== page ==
As mentioned in the previous post, two different shares for the same company are usually good stat arb candidates. Here the hypothesis that Royal Dutch Shell A & B shares are cointegrated will be tested.

The beta or Hedge Ratio is: 0.965378555498888

Augmented Dickey-Fuller Test

Dickey-Fuller = -3.6192, Lag order = 0, p-value = 0.03084
alternative hypothesis: stationary

The low pValue indicates that this pair is cointegrated.

Royal Bank of Scotland vs Barclays Case Study

The beta or Hedge Ratio is: 0.645507426925485

Augmented Dickey-Fuller Test

Dickey-Fuller = -1.6801, Lag order = 0, p-value = 0.7137
alternative hypothesis: stationary

The pValue indicates that the spread isn’t stationary, and the bottom right graph of the spread is definitely in a strong trend and isn’t range bound. This would have been a horrific stat arb!
On to the code:
?View Code RSPLUS
#Specify dates for downloading data, training models and running simulation
hedgeTrainingStartDate = as.Date("2008-01-01") #Start date for training the hedge ratio
hedgeTrainingEndDate = as.Date("2010-01-01") #End date for training the hedge ratio
title<-c("Royal Dutch Shell A vs B Shares")
title<-c("Royal Bank of Scotland vs Barclays")
### SECTION 1 - Download Data & Calculate Returns ###
#Download the data
symbolData <- new.env() #Make a new environment for quantmod to store data in
getSymbols(symbolLst, env = symbolData, src = "yahoo", from = hedgeTrainingStartDate, to=hedgeTrainingEndDate)
stockPair <- list(
 a = coredata(Cl(eval(parse(text=paste("symbolData$\"",symbolLst[1],"\"",sep="")))))   #Stock A
,b = coredata(Cl(eval(parse(text=paste("symbolData$\"",symbolLst[2],"\"",sep=""))))) #Stock B
testForCointegration <- function(stockPairs){
#Pass in a pair of stocks and do the necessary checks to see if it is cointegrated
#Plot the pairs
plot(stockPairs$a, main=stockPairs$name, ylab="Price", type="l", col="red",ylim=c((0.99*min(rbind(stockPairs$a,stockPairs$b))),(1.01*max(rbind(stockPairs$a,stockPairs$b)))))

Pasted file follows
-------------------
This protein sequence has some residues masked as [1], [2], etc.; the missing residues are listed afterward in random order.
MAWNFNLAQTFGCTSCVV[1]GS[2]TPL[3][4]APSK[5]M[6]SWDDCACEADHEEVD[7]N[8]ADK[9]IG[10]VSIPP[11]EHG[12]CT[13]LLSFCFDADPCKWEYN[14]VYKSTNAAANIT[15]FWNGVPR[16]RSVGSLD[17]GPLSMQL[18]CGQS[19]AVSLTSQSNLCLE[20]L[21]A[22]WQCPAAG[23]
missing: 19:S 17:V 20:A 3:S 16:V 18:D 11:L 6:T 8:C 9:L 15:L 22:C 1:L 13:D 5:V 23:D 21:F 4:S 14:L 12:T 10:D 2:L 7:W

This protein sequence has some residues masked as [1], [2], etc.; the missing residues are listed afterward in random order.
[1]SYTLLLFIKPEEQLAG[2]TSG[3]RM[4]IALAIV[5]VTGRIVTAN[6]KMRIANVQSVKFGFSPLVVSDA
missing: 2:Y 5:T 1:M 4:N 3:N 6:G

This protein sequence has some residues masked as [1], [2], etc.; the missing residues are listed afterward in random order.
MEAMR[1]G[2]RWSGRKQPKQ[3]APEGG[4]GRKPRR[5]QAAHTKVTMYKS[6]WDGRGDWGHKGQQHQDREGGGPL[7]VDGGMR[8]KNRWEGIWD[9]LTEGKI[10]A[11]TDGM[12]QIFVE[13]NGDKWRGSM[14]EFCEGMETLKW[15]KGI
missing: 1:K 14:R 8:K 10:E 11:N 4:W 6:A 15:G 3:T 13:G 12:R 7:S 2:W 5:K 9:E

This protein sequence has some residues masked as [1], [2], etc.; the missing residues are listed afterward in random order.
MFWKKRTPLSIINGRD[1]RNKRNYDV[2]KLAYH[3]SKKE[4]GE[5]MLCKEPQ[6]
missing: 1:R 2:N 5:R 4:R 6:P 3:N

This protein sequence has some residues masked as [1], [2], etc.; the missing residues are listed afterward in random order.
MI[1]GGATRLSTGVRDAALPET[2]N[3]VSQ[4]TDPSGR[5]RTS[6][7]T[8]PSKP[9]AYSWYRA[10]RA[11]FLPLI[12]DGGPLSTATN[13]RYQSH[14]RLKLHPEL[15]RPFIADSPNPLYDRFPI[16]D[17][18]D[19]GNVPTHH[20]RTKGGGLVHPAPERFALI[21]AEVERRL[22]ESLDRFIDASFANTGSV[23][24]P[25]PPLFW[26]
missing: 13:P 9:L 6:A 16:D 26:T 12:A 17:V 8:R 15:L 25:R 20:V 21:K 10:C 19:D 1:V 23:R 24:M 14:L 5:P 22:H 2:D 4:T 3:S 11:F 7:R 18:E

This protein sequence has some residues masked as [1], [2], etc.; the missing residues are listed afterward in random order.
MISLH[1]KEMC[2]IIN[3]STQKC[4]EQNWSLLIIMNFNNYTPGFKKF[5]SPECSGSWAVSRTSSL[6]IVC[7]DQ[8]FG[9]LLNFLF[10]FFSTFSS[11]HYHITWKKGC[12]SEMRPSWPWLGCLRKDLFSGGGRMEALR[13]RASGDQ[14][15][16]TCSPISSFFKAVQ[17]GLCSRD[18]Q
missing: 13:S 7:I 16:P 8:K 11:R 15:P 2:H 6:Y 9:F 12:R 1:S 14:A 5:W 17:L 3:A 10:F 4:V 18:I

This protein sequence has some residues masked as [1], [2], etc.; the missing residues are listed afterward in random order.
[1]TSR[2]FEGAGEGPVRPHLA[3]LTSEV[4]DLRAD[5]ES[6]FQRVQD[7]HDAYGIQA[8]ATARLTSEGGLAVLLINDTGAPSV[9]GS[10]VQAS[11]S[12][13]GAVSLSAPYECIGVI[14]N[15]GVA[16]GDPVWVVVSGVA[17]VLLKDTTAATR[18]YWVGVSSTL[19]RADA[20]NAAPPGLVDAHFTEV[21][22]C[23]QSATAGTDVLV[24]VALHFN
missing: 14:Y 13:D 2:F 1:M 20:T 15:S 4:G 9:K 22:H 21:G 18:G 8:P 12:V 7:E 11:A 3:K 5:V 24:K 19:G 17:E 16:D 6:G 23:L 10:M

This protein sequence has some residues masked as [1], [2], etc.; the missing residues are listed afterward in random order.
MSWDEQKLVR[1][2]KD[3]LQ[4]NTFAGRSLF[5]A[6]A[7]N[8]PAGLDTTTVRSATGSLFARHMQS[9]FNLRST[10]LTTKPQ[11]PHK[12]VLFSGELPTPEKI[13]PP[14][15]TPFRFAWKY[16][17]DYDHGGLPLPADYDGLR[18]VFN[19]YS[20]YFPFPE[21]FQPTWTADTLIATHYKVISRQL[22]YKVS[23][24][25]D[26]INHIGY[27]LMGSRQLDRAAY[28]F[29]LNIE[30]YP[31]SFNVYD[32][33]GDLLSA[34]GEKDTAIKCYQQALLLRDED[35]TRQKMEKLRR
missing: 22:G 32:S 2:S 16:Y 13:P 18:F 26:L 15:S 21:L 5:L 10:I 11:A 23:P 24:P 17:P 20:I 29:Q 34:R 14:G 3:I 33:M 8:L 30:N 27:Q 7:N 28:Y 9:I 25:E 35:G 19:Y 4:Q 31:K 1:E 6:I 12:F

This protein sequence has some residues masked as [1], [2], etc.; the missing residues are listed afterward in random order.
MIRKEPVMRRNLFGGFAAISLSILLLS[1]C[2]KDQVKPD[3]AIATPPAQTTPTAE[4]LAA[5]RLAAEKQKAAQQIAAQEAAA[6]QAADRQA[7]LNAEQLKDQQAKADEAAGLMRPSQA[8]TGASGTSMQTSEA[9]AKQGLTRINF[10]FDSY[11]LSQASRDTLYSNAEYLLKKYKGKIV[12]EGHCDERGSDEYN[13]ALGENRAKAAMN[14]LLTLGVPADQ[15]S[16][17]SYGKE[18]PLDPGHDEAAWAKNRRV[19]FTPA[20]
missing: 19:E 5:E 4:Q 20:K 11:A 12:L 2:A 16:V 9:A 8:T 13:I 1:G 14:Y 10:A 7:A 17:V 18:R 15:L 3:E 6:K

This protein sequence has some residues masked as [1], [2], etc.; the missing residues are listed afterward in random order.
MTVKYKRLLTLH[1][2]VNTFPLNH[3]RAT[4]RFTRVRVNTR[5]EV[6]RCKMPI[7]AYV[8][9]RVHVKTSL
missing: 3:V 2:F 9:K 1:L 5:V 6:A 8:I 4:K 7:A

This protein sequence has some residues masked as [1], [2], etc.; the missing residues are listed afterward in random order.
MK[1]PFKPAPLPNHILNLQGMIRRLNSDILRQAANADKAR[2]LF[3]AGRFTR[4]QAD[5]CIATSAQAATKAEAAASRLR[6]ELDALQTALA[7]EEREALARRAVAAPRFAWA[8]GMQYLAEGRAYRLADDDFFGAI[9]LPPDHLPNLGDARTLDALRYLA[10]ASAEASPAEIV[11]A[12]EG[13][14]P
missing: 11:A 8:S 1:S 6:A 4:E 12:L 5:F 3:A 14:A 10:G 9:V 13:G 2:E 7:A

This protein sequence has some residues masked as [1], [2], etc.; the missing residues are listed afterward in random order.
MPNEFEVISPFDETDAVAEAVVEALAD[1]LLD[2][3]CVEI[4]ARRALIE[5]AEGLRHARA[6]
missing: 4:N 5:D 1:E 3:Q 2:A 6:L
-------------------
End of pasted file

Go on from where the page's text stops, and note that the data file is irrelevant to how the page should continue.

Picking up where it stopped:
lines(stockPairs$b, col="blue")
#Step 1: Calculate the daily returns
dailyRet.a <- na.omit((Delt(stockPairs$a,type="arithmetic")))
dailyRet.b <- na.omit((Delt(stockPairs$b,type="arithmetic")))
dailyRet.a <- dailyRet.a[is.finite(dailyRet.a)] #Strip out any Infs (first ret is Inf)
dailyRet.b <- dailyRet.b[is.finite(dailyRet.b)]
#Step 2: Regress the daily returns onto each other
#Regression finds BETA and C in the linear regression retA = BETA * retB + C
regression <- lm(dailyRet.a ~ dailyRet.b + 0)
beta <- coef(regression)[1]
print(paste("The beta or Hedge Ratio is: ",beta,sep=""))
plot(x=dailyRet.b,y=dailyRet.a,type="p",main="Regression of RETURNS for Stock A & B") #Plot the daily returns
lines(x=dailyRet.b,y=(dailyRet.b*beta),col="blue")#Plot in linear line we used in the regression
#Step 3: Use the regression co-efficients to generate the spread
spread <- stockPairs$a - beta*stockPairs$b #Could actually just use the residual form the regression its the same thing
spreadRet <- Delt(spread,type="arithmetic")
spreadRet <- na.omit(spreadRet)
plot((spreadRet), type="l",main="Spread Returns") #Plot the cumulative sum of the spread
plot(spread, type="l",main="Spread Actual") #Plot the cumulative sum of the spread
#For a cointegrated spread the cumsum should not deviate very far from 0
#For a none-cointegrated spread the cumsum will likely show some trending characteristics
#Step 4: Use the ADF to test if the spread is stationary
#can use tSeries library
adfResults <- adf.test((spread),k=0,alternative="stationary")
if(adfResults$p.value <= 0.05){
print(paste("The spread is likely Cointegrated with a pvalue of ",adfResults$p.value,sep=""))
} else {
print(paste("The spread is likely NOT Cointegrated with a pvalue of ",adfResults$p.value,sep=""))